Airport Configuration

ACM Airlines is a regional airline with von Neumann Airport as its home port. For many passengers, von Neumann Airport is not the start of their trip, nor their final destination, so many transfer passengers pass through the airport. The von Neumann Airport has a corridor layout. Arrival gates are located, equally spaced, at the north side of the corridor. Departure gates are at the south side of the corridor, equally spaced as well. The distance between two adjacent gates equals the width of the corridor. Each arrival gate is assigned to exactly one city, and the same holds for the departure gates. Passengers arrive at the arrival gate assigned to their city of origin and exit the terminal or proceed to a connecting flight at a gate assigned to their destination city. For this problem, only passengers with connecting flights are considered. Transferring passengers generate a lot of traffic in the corridor. The average number of people traveling between cities is known beforehand. Using this information, it should be possible to reduce the traffic. If transfers from city Cx to city Cy occur very frequently, it may help to locate the gates assigned to these cities near or even directly opposite each other. Due to the presence of shops and gardens it is not possible to cross the corridor diagonally, so the distance between arriving gate G1 and departing gate G3 (see diagram) equals 1 + 2 = 3. You must assess total traffic load for several different configurations. The traffic load between an origin and destination gate is defined as the number of origin to destination passengers multiplied by the distance between the arriving and departing gate. The total traffic load is the sum of the traffic loads for all origin-destination pairs. Input The input file contains several test cases. The last test case in the input file is followed by a line containing the number 0. Each test case has two parts: first the traffic data, then the configuration section. The traffic data starts with an integer N (1 ≤ N ≤ 25), representing the number of cities. The following N lines each represent traffic data for one city. Each line with traffic data begins with an integer in the range 1...N identifying the city of origin. This is then followed by an integer k. Finally, there follow k pairs of integers, one pair for every destination city. Each pair identifies the destination city and the number of passengers (at most 500) traveling from the city of origin to this destination city.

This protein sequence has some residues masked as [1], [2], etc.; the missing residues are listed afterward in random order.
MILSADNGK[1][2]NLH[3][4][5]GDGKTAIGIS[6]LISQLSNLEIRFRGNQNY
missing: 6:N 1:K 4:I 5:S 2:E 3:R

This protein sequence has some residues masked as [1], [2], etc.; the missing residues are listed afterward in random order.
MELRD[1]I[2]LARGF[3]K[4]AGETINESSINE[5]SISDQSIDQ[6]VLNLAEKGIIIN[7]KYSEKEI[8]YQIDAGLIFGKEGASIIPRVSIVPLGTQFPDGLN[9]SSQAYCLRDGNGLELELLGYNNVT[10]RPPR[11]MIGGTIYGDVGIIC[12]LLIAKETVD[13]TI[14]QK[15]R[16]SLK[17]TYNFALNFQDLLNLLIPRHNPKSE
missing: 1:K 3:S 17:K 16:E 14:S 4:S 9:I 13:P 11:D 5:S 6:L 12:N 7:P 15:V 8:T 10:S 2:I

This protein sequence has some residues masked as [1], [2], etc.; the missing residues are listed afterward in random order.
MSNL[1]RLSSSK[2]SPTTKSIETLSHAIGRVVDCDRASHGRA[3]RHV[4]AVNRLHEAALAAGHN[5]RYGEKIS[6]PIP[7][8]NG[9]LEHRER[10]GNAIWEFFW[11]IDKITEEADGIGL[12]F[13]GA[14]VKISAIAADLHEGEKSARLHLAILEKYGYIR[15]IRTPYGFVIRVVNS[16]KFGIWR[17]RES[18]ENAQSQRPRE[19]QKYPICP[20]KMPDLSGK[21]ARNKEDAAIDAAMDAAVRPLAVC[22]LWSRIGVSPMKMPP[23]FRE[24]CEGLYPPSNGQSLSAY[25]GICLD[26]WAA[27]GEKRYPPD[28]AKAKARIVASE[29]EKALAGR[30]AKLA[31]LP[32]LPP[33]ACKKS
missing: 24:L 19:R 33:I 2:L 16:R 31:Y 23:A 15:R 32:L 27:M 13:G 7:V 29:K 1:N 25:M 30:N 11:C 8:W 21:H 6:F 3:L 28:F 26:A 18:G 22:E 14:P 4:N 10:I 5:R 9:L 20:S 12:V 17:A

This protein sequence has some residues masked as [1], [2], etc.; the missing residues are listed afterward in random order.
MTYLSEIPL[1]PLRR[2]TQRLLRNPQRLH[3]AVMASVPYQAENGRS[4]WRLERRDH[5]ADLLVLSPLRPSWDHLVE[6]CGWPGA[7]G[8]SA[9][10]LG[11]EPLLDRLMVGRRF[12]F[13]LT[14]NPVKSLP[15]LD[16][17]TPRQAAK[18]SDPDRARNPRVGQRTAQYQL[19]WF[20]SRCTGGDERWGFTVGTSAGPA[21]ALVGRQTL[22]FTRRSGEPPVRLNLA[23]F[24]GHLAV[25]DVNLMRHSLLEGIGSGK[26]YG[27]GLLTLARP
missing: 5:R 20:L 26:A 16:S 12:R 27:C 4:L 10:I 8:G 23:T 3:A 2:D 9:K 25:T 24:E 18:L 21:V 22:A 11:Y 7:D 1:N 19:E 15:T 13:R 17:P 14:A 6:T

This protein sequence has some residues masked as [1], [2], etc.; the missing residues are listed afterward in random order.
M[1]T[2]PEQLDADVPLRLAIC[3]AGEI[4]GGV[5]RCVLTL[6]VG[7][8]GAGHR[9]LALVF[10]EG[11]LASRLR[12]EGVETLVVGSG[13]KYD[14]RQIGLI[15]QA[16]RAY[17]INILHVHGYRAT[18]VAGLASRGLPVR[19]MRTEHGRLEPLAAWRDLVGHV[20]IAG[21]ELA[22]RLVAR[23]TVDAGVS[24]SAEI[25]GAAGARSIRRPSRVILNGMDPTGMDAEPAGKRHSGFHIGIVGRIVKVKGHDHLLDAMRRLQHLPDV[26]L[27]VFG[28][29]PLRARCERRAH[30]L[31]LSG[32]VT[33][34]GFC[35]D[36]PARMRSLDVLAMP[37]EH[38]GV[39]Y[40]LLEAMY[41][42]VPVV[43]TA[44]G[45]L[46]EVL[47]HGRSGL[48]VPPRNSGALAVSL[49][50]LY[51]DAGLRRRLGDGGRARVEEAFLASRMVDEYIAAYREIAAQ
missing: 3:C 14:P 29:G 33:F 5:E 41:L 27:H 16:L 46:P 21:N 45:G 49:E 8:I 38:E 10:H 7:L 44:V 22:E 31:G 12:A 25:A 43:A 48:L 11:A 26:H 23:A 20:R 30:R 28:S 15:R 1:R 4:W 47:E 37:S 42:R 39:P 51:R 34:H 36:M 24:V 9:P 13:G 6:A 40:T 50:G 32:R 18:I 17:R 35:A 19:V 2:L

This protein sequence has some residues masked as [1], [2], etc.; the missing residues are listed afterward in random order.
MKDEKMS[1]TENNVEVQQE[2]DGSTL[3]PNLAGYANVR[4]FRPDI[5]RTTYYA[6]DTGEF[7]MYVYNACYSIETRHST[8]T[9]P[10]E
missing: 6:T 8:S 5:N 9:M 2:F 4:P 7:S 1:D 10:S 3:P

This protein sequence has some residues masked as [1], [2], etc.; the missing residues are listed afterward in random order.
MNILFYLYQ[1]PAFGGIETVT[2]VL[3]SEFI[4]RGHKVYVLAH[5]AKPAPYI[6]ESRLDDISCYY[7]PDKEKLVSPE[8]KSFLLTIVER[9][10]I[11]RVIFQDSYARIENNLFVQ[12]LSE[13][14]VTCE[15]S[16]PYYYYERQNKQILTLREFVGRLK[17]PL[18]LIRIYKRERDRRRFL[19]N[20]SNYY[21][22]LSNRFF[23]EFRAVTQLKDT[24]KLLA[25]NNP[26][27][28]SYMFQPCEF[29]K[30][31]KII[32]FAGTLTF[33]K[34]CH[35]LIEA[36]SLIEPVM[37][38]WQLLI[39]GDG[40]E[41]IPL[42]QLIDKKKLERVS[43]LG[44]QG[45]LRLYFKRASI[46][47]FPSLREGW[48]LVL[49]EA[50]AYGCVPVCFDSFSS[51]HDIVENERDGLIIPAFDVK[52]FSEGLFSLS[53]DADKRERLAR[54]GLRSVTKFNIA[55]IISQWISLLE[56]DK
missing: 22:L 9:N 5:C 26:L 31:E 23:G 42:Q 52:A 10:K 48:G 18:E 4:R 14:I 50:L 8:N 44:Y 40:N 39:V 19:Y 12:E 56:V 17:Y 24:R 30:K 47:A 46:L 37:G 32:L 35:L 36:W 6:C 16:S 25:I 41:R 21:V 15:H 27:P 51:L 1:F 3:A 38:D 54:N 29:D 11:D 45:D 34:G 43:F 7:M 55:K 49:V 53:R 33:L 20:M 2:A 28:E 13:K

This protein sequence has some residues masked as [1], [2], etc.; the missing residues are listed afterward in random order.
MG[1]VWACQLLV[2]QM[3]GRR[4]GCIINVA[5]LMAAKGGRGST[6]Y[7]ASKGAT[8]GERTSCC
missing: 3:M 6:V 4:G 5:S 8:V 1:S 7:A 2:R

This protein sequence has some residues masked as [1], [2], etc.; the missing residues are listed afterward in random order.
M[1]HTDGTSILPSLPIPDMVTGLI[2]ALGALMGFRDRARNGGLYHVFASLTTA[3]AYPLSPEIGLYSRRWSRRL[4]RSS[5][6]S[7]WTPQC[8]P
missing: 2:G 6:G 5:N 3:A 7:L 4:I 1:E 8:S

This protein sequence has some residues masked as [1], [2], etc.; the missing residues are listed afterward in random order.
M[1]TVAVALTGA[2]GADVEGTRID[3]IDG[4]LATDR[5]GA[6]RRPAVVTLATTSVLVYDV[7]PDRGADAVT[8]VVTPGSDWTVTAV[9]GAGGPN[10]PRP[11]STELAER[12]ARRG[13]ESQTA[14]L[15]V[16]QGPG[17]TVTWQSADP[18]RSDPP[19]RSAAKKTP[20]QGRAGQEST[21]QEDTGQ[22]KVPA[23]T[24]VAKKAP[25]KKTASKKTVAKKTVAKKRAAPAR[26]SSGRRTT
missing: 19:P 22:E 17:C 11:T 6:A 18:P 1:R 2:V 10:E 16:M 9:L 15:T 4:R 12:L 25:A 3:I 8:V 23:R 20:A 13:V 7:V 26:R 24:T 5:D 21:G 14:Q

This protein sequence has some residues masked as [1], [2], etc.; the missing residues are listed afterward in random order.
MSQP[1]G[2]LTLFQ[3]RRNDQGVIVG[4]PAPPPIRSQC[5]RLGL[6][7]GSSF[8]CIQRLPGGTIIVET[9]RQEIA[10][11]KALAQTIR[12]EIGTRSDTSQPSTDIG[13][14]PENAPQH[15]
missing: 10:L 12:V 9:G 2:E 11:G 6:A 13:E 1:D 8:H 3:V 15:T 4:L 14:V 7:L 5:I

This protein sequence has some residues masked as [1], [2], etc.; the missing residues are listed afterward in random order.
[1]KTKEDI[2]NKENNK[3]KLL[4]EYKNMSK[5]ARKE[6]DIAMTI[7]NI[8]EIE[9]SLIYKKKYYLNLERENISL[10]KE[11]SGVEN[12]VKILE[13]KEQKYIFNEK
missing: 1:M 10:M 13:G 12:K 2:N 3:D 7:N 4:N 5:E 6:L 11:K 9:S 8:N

2/2 The configuration section consists of one or more (at most 20) configurations and ends with a line containing the number ‘0’. A configuration consists of 3 lines. The first line contains a positive number identifying the config- uration. The next line contains a permutation of the cities, as they are assigned to the arrival gates: the first number represents the city assigned to the first gate, and so on. The next line in the same way represents the cities as they are assigned to the departure gates. Output For each test case, the output contains a table presenting the configuration numbers and total traffic load, in ascending order of traffic load. If two configurations have the same traffic load, the one with the lowest configuration number should go first. Follow the output format shown in the sample below. Note that the configuration number is right- aligned to a width of five characters and the traffic load is left justified. Sample Input 3 1 2 2 1 3 2 1 123 231 2 231 321 0 2 1 1 2 1 1 12 12 2 12 21 0 0 210 315 310 112 220 2100 1200 Sample Output Configuration Load 2 119 1 122 Configuration Load 2 300 1 600